Android™ 10 Battery Settings

Nearly every device using Android™ 10 come with a built-in battery optimizer. The optimizer serves the purpose of managing the device in order to preserve battery life. Being that Covenant Eyes runs constantly to monitor and protect your device, it’s not surprising when a battery optimizer flags Covenant Eyes. This article will help you find and exclude Covenant Eyes from the battery optimizer on your phone.


For Google Pixel devices:

    1. Open the Settings app and select the “Apps & Notifications” option.
    2. On the Apps & notifications page, select the “Advanced” section.
    3. Find and tap the words “Special app access” to move to that section.
    4. The operating system should now offer you the “Battery optimization” option, select it.
    5. On the Battery optimization page, scroll through the list to find Covenant Eyes. If it is not there, hit the down arrow that is located next to the words “Not optimized.” Select “All apps” from the list.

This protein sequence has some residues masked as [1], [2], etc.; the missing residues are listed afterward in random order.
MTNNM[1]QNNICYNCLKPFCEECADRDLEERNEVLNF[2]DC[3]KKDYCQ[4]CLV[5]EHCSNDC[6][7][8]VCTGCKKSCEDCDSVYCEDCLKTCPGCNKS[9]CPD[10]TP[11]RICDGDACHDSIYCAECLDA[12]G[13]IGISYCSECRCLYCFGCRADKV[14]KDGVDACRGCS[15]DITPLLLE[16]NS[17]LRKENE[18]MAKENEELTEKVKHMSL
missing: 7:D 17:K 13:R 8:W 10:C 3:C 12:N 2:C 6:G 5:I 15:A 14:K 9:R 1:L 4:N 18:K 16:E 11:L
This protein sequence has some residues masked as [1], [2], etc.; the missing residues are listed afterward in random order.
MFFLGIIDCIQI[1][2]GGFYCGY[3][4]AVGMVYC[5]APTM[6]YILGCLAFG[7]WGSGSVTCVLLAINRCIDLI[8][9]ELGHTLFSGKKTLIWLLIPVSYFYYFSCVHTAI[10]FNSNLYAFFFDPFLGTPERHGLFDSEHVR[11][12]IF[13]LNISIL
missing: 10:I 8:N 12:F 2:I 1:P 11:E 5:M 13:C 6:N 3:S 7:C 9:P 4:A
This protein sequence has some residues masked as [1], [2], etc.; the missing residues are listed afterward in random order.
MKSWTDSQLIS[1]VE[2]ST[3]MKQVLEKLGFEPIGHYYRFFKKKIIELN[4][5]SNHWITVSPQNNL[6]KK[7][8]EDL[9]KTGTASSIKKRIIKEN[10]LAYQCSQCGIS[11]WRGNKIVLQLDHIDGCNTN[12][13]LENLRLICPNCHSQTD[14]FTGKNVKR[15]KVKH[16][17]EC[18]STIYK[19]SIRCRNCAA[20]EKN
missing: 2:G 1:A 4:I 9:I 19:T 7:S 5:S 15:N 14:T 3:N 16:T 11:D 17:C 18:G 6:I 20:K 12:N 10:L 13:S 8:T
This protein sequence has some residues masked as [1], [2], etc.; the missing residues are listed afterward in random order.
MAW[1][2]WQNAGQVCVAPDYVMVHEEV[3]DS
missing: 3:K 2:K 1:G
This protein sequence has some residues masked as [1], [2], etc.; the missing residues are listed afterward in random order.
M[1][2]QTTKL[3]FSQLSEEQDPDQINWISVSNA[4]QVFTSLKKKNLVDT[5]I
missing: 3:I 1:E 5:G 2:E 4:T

6. Scroll through the Battery optimization list. Locate and select the Covenant Eyes app.
    7. A pop-up menu should appear; select “Don’t optimize” from the list and tap “Done.”
    8. Once you hit “Done,” “Not optimized” should then display underneath Covenant Eyes.

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For Samsung phones using Android 10

    1. Open the Settings app and tap “Device care.”
    2. On the Device care page, tap the “Battery” option.
    3. On the Battery page, tap “Battery usage.”
    4. In the Battery Usage list, find “Covenant Eyes” and tap it.
    5. Make sure the “Put app to sleep” toggle switch is in the off position.

A note about Huawei, OnePlus, and Xiaomi

There are some Android™ phones with deeply embedded battery savers, aka app killers. In an effort to increase public perception of their product some manufacturers build in processes that automatically turn off “unnecessary” apps. And, in some cases, it actually overrides the wishes of the phone owner.

An alarm clock app could be running in the background and thereby be determined, by the phone, to be “unnecessary.” Then the phone turns off the alarm clock without the owner’s consent. Phones made by Huawei, OnePlus, and Xiaomi are known to do this. In some models, Samsung phones do the same thing. Developers and phone buyers have complained to Google. But at this time there is little an app can do to overcome this type of deeply embedded programming. To learn more, check out the website, don’t kill my app.

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